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German citizenship For Members

Which criminal offences could get you barred from German citizenship?

Aaron Burnett
Aaron Burnett - [email protected]
Which criminal offences could get you barred from German citizenship?
A police officer stands inside a court room in Lüneberg, Lower Saxony. Photo: picture alliance/dpa | Philipp Schulze

After Germany's dual citizenship law was passed in the Bundestag, many more people will be hoping to apply - but foreigners with a criminal record may run into issues. Here are the offences that bar you from citizenship - and those that are treated more leniently.

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Back in 2023, a Frenchman who had been living in Switzerland for around 40 years had his Swiss citizenship application denied over a speeding ticket. Meanwhile, Danish laws could theoretically bar someone from citizenship there for more speeding on the motorway. So what about Germany?

Many long-time German residents preparing their applications for the upcoming changes around dual nationality may be asking this exact question.

If you're one of them, you'll be pleased to know that while minor offences like speeding, jaywalking, and riding the U-Bahn without a ticket may earn you a lot of dirty looks, they aren’t likely to affect your citizenship application.

One criterion for applying for German citizenship is respect for German law. Applicants must declare their willingness to adhere to the principles of the German Basic Law - including equality between men and women - and have no record of committing serious crimes.

What qualifies as serious? 

It seems that 90 days is the magic number.

In general, if you’ve been convicted of a crime that’s landed you in jail for 90 days or more, you can forget about German citizenship. If your offence is a minor one, or even if you have served time in jail - you’re still often okay to apply for German citizenship if your sentence was less than 90 days.

Got caught for speeding? You’re probably fine. Got a 100-day sentence for a bloody bar fight? Nope.

READ ALSO: What you need to know about Germany's citizenship law reform

Repeat offences and foreign criminal convictions

The 90-day rule isn’t always so hard and fast though. Some crimes, like certain drug offences, may carry a sentence of fewer than 90 days. But authorities have some discretion to bar repeat offenders from naturalisation.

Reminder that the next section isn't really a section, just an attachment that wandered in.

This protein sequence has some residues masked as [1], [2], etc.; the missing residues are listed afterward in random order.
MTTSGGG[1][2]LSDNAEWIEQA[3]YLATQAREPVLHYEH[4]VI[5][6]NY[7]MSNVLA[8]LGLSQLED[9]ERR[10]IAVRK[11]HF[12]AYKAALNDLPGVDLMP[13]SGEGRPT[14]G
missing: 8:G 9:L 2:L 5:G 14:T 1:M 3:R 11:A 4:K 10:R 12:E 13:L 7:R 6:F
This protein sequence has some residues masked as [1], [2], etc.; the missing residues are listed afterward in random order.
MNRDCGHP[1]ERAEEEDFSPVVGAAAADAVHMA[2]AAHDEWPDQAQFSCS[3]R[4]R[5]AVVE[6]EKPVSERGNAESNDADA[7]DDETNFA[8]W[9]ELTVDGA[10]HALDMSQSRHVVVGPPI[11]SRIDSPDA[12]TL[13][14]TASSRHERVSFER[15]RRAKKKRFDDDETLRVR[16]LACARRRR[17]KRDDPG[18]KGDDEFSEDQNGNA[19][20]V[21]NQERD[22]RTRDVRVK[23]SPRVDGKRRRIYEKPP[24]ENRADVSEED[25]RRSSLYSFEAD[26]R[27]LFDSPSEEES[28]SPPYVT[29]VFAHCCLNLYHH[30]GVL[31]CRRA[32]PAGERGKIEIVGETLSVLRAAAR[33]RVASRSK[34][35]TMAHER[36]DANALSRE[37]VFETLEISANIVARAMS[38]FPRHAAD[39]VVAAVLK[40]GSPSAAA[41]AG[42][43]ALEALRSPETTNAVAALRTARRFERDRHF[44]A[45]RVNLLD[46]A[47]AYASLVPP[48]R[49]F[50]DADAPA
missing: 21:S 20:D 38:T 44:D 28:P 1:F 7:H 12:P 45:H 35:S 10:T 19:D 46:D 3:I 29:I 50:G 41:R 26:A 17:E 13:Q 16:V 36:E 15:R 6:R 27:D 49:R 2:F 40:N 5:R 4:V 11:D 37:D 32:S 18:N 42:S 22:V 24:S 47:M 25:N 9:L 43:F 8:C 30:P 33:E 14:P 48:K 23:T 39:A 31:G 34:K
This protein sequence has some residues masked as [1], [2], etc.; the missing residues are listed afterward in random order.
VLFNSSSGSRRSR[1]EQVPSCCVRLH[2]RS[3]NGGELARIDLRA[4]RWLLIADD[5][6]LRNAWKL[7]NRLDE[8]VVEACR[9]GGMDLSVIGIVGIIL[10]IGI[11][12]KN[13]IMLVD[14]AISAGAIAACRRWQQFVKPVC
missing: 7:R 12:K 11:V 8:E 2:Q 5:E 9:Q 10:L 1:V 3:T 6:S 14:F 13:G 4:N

Furthermore, it’s not just convictions in the German justice system that count. When naturalising, Germany will also take into account any foreign convictions you might have.

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Here, there are two things they will consider. First, is the crime you committed abroad an offence under German law? This is important because many political dissidents coming from other countries to Germany may have been arrested and sentenced for peaceful protests or speaking out against the government. Under German law, these convictions and sentences will not count as they’re not considered crimes under German law.

Second, if you’ve been convicted of a crime abroad, was the sentence you received proportionate? Someone sentenced to five years abroad if the crime they committed would carry a 30-day sentence in Germany would still have a shot at German citizenship.

READ ALSO: When and how can I apply for German citizenship?

Tougher rules around hate crimes

Following the October 7th attacks by the terrorist group Hamas and Israel's subsequent bombardment of Gaza, there has been a steep rise in both anti-Semitic and Islamophobic hate crimes in Germany.

Acknowledging this highly charged atmosphere, the government has recenty moved to tighten up the rules around hate crimes in the new citizenship law.

In the words of the draft law, which is expected to come into force in May, "anti-Semitic, racist or otherwise inhumanely motivated acts" are incompatible with the German Basic Law and would therefore bar the perpertrator from citizenship.

German citizens naturalisation

New German citizens gather for a naturalisation ceremony in Frankfurt am Main. Photo: picture alliance/dpa | Frank Molter

The bill also sets out plans to improve information sharing between public prosecutors and citizenship offices to allow officials to investigate whether an offence had an anti-Semitic or racist motive behind it. 

That means that otherwise more minor offences can be enough to block someone from becoming German if the offence is deemed to be motivated by views that are incompatible with the German consititon. 

How long do convicted criminals remain ineligible for German citizenship?

Germany maintains a federal register of criminal sentences. Sentences remain recorded there for up to 20 years from the day the sentence ended - although some of the most serious violent crimes are never erased from the register. As long as a criminal sentence of more than 90 days remains in the register, the convicted person is generally ineligible for German citizenship.

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Sentences of less than 90 days are normally erased from the register after five years. Sentences of between 90 days and one year are normally erased from the register after ten years.

Do I have to declare my foreign convictions when applying for German citizenship?

Lying on the German citizenship application is in itself a criminal offence. Anyone found to have lied on the application can expect fines or even a jail sentence of up to five years. Obviously, a sentence like that would itself make someone ineligible to apply for German citizenship.

READ ALSO: What do I need to apply for German citizenship under the new law?

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